Monday, May 27, 2024

United Airlines Expands Its Fleet, Securing 35 Airbus A321neos Amid Shift from Boeing 737 Max 10

United Airlines is set to enhance its aircraft lineup by acquiring 35 Airbus A321neos from next year, distancing itself from the Boeing 737 Max 10s originally planned for its fleet. This strategic decision, announced alongside the airline’s first-quarter financial results on April 16, aims to ensure a steady supply of about 100 narrowbody jets annually from 2025 through 2027.

United Airlines, headquartered in Chicago, is gearing up for a significant expansion of its narrowbody fleet, having entered into agreements with two aircraft lessors for the procurement of the A321neos. These new aircraft, powered by CFM International Leap-1A engines, will help the airline maintain a predictable delivery timeline amidst ongoing industry uncertainties.

The specifics of the leasing deals, including the names of the lessors and the financial terms, remain undisclosed. However, United’s CEO, Scott Kirby, highlighted the adaptation of the airline’s fleet strategy to align with current manufacturing capabilities. “This revised fleet strategy allows us to exploit unique growth opportunities, enhancing our service at mid-continent hubs and boosting our highly lucrative international routes,” Kirby explained.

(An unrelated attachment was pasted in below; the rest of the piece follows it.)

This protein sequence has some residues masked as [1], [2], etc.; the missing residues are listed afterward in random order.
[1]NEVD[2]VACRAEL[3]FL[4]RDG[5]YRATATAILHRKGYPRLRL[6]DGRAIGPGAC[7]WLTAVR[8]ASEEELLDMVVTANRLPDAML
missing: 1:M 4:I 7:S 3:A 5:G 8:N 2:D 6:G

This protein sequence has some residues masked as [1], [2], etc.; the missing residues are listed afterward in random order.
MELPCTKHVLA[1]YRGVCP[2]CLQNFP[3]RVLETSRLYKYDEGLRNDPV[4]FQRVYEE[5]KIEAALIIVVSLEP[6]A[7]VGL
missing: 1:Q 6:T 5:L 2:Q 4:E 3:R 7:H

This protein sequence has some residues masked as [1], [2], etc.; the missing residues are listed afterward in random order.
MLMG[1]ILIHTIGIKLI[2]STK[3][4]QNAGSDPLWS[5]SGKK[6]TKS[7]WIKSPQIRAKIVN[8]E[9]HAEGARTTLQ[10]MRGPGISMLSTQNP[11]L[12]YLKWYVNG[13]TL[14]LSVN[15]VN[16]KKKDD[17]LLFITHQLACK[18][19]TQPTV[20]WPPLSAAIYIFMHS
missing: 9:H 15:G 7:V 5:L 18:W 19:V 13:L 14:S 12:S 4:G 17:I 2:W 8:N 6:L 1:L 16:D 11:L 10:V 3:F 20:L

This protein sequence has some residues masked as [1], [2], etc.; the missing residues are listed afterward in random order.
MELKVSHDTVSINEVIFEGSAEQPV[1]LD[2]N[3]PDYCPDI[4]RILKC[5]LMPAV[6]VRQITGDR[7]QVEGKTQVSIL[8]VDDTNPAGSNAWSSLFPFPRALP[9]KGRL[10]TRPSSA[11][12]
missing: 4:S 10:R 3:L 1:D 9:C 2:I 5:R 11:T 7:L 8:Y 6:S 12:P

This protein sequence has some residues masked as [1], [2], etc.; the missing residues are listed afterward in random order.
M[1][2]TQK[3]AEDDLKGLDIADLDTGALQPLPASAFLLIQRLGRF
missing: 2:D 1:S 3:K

This move also deals another significant setback to Boeing’s Max 10 program, which is currently stalled in certification processes. Last month, Kirby had hinted at this pivot to Airbus owing to delays in the certification of Boeing’s largest narrowbody model, which is now expected no earlier than 2025.

United’s current fleet includes seven A321neos, with 173 more on order, as per data from aviation consultancy Cirium. Despite these new Airbus commitments, United maintains a robust order book for Boeing’s 737 Max series, including nearly 350 aircraft, with a mix of Max 9s and the troubled Max 10 variants. The airline has options to revert some orders to Max 10s contingent upon eventual FAA certification.

Amidst manufacturing and certification delays that have plagued United’s fleet expansion, the airline had previously projected the delivery of 183 narrowbody jets in 2024 but had to adjust expectations down to about 100. The recent FAA grounding of some Max 9s operated by Alaska Airlines, following a mid-flight incident, has further influenced these adjustments.

Looking forward, United anticipates the arrival of 61 narrowbody and five widebody jets this year, slightly adjusting service entry from the second to the third quarter for a few aircraft, a shift expected to minimally impact overall capacity plans.

Reflecting on the financial aspects, United reported a first-quarter loss of $124 million, an improvement over the $194 million loss from the same quarter last year. Revenue saw a near 10% increase, reaching $12.5 billion. The airline noted that the results were impacted by approximately $200 million due to the Boeing 737 Max 9 groundings, without which it would have posted a profit.

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